A transgender man who is currently fighting to be named the father of a child he gave birth to last year has lost a high court appeal to keep his identity secret amid his historic legal battle.
Freddy McConnell, a 32-year-old British journalist at the Guardian, had previously applied to have his and his child's names kept out of public domain, a request that was ultimately denied this week following multiple appeals filed by several major publications.
McConnell initially won the right to anonymity during a 2018 preliminary hearing but ended up losing the privilege after opposing lawyers argued that the new parent's decision to be featured in a documentary film called "Seahorse" about his transition and pregnancy was "self-generated publicity" and meant other journalists should also be allowed to use his name while reporting on the case, according to Sky News.
The new father had initially sought anonymity in fears he or his child could be victimized or bullied as a result of the ongoing litigation, the Guardian reports.
"Protecting my child has always been and will always be my number one concern," McConnell told the Guardian, following the court ruling. "This was the purpose of the anonymity order. Now that my anonymity has been lifted, I embrace the opportunity to draw focus on to the need for equality in this area of the law. All children should be able to have their legal parents correctly and accurately recorded on their birth certificates."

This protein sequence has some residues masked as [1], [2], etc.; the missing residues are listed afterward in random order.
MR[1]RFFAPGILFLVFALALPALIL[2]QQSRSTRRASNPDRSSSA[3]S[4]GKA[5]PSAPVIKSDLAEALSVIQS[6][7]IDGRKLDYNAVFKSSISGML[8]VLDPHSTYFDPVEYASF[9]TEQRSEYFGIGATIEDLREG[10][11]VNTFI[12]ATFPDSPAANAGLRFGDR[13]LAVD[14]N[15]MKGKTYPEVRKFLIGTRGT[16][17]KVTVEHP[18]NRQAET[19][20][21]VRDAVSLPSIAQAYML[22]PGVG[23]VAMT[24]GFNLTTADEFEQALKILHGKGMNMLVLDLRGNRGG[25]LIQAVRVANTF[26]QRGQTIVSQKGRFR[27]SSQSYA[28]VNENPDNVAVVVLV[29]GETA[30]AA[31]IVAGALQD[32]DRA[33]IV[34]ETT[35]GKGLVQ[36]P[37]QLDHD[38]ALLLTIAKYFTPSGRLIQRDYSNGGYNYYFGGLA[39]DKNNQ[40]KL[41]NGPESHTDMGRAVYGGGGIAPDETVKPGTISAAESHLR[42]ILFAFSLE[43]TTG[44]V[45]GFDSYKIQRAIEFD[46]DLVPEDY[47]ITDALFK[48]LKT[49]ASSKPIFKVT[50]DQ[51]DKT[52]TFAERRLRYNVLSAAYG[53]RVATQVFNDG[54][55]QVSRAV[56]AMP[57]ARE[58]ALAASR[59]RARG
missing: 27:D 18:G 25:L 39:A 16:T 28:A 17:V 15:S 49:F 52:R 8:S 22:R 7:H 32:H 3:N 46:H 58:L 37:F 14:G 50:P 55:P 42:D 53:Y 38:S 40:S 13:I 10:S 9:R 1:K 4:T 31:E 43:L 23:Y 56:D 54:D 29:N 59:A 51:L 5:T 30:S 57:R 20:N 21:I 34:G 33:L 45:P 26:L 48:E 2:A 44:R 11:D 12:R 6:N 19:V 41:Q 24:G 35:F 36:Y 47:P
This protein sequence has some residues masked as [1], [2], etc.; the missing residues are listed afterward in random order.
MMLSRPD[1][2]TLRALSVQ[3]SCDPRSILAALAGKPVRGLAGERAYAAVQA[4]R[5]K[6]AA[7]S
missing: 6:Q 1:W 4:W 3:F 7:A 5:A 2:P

McConnell, who legally transitioned from female to male in 2018, just before giving birth, realized he was transgender in 2010 at the age of 23 and started testosterone treatments.
In 2016, McConnell, who had previously undergone chest reshaping surgery but decided to keep his womb, stopped taking hormones in order to conceive a child with a sperm donor after seeking help from a fertility clinic. His period returned and he successfully became pregnant in 2017.
Prior to attending the fertility clinic, McConnell had applied for a gender recognition certificate, a document issued by Parliament that shows a person has satisfied the criteria for legal recognition of their gender identity.
McConnell's certificate was granted before he had his child, meaning he was legally a male when he gave birth. However, the Guardian reports that when the new parent tried to register himself as his baby's father, he was told he could only register as the mother.
His legal team has argued that the UK's birth registration system does not treat transgender parents equally if it can force them to register under terminology that does not correspond with their gender identities.
A court will decide whether or not McConnell will be allowed to be called the child's father later this week.